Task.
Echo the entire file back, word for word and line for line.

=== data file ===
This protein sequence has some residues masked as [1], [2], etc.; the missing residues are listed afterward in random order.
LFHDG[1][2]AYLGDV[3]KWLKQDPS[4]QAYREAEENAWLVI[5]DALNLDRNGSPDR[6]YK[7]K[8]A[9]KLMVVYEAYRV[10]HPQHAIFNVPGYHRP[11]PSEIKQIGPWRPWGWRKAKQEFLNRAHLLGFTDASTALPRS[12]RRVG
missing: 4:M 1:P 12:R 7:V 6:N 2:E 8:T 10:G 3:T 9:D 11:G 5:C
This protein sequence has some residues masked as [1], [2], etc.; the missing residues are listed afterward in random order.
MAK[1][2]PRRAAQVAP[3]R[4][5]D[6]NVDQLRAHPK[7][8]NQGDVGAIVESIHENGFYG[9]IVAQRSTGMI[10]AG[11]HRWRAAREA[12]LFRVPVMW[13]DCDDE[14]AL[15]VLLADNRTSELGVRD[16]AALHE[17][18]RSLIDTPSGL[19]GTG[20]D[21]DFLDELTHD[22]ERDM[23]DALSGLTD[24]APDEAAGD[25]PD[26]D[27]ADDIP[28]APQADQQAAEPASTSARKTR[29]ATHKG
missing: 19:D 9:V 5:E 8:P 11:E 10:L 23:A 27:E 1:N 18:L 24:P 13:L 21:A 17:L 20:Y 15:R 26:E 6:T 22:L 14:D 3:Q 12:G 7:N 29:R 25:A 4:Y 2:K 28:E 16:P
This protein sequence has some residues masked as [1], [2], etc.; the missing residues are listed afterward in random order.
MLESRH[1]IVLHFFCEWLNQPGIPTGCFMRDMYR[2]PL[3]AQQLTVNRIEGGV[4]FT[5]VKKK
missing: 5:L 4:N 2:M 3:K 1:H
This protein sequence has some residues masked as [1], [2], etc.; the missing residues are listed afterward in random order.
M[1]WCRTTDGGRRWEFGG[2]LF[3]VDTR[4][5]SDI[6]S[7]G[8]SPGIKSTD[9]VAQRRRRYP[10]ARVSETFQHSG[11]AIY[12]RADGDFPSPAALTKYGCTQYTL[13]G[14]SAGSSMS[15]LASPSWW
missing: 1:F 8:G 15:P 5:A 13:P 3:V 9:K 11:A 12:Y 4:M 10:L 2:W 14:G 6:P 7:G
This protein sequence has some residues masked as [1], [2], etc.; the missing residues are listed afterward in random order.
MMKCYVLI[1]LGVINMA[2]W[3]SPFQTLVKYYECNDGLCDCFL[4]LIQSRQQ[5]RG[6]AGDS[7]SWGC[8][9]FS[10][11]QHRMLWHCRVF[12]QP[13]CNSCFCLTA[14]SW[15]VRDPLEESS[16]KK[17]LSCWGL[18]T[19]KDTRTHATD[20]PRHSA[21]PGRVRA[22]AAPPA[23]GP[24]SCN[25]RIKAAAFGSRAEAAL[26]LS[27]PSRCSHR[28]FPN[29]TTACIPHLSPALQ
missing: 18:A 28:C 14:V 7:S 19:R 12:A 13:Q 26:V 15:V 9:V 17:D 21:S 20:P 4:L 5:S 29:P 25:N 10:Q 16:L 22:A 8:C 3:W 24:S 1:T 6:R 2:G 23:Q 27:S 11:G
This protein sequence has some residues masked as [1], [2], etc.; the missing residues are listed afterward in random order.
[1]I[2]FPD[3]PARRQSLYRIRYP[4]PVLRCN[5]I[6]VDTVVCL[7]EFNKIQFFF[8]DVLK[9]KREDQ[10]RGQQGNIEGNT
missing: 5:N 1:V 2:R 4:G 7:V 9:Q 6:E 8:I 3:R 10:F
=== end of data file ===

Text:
This protein sequence has some residues masked as [1], [2], etc.; the missing residues are listed afterward in random order.
LFHDG[1][2]AYLGDV[3]KWLKQDPS[4]QAYREAEENAWLVI[5]DALNLDRNGSPDR[6]YK[7]K[8]A[9]KLMVVYEAYRV[10]HPQHAIFNVPGYHRP[11]PSEIKQIGPWRPWGWRKAKQEFLNRAHLLGFTDASTALPRS[12]RRVG
missing: 4:M 1:P 12:R 7:V 6:N 2:E 8:T 10:G 3:T 9:D 11:G 5:C
This protein sequence has some residues masked as [1], [2], etc.; the missing residues are listed afterward in random order.
MAK[1][2]PRRAAQVAP[3]R[4][5]D[6]NVDQLRAHPK[7][8]NQGDVGAIVESIHENGFYG[9]IVAQRSTGMI[10]AG[11]HRWRAAREA[12]LFRVPVMW[13]DCDDE[14]AL[15]VLLADNRTSELGVRD[16]AALHE[17][18]RSLIDTPSGL[19]GTG[20]D[21]DFLDELTHD[22]ERDM[23]DALSGLTD[24]APDEAAGD[25]PD[26]D[27]ADDIP[28]APQADQQAAEPASTSARKTR[29]ATHKG
missing: 19:D 9:V 5:E 8:P 11:E 10:L 23:A 27:E 1:N 18:L 24:P 13:L 21:A 17:L 20:Y 15:R 26:E 6:T 22:L 14:D 3:Q 12:G 7:N 29:R 25:A 4:Y 2:K 28:E 16:P
This protein sequence has some residues masked as [1], [2], etc.; the missing residues are listed afterward in random order.
MLESRH[1]IVLHFFCEWLNQPGIPTGCFMRDMYR[2]PL[3]AQQLTVNRIEGGV[4]FT[5]VKKK
missing: 5:L 4:N 2:M 3:K 1:H
This protein sequence has some residues masked as [1], [2], etc.; the missing residues are listed afterward in random order.
M[1]WCRTTDGGRRWEFGG[2]LF[3]VDTR[4][5]SDI[6]S[7]G[8]SPGIKSTD[9]VAQRRRRYP[10]ARVSETFQHSG[11]AIY[12]RADGDFPSPAALTKYGCTQYTL[13]G[14]SAGSSMS[15]LASPSWW
missing: 1:F 8:G 15:P 5:A 13:P 3:V 9:K 11:A 12:Y 4:M 10:L 2:W 14:G 6:P 7:G
This protein sequence has some residues masked as [1], [2], etc.; the missing residues are listed afterward in random order.
MMKCYVLI[1]LGVINMA[2]W[3]SPFQTLVKYYECNDGLCDCFL[4]LIQSRQQ[5]RG[6]AGDS[7]SWGC[8][9]FS[10][11]QHRMLWHCRVF[12]QP[13]CNSCFCLTA[14]SW[15]VRDPLEESS[16]KK[17]LSCWGL[18]T[19]KDTRTHATD[20]PRHSA[21]PGRVRA[22]AAPPA[23]GP[24]SCN[25]RIKAAAFGSRAEAAL[26]LS[27]PSRCSHR[28]FPN[29]TTACIPHLSPALQ
missing: 18:A 28:C 14:V 7:S 19:R 12:A 13:Q 26:V 15:V 9:V 17:D 21:S 20:P 4:L 5:S 29:P 25:N 10:Q 16:L 22:A 8:C 3:W 24:S 1:T 6:R 2:G 23:Q 27:S 11:G
This protein sequence has some residues masked as [1], [2], etc.; the missing residues are listed afterward in random order.
[1]I[2]FPD[3]PARRQSLYRIRYP[4]PVLRCN[5]I[6]VDTVVCL[7]EFNKIQFFF[8]DVLK[9]KREDQ[10]RGQQGNIEGNT
missing: 5:N 1:V 2:R 4:G 7:V 9:Q 6:E 8:I 3:R 10:F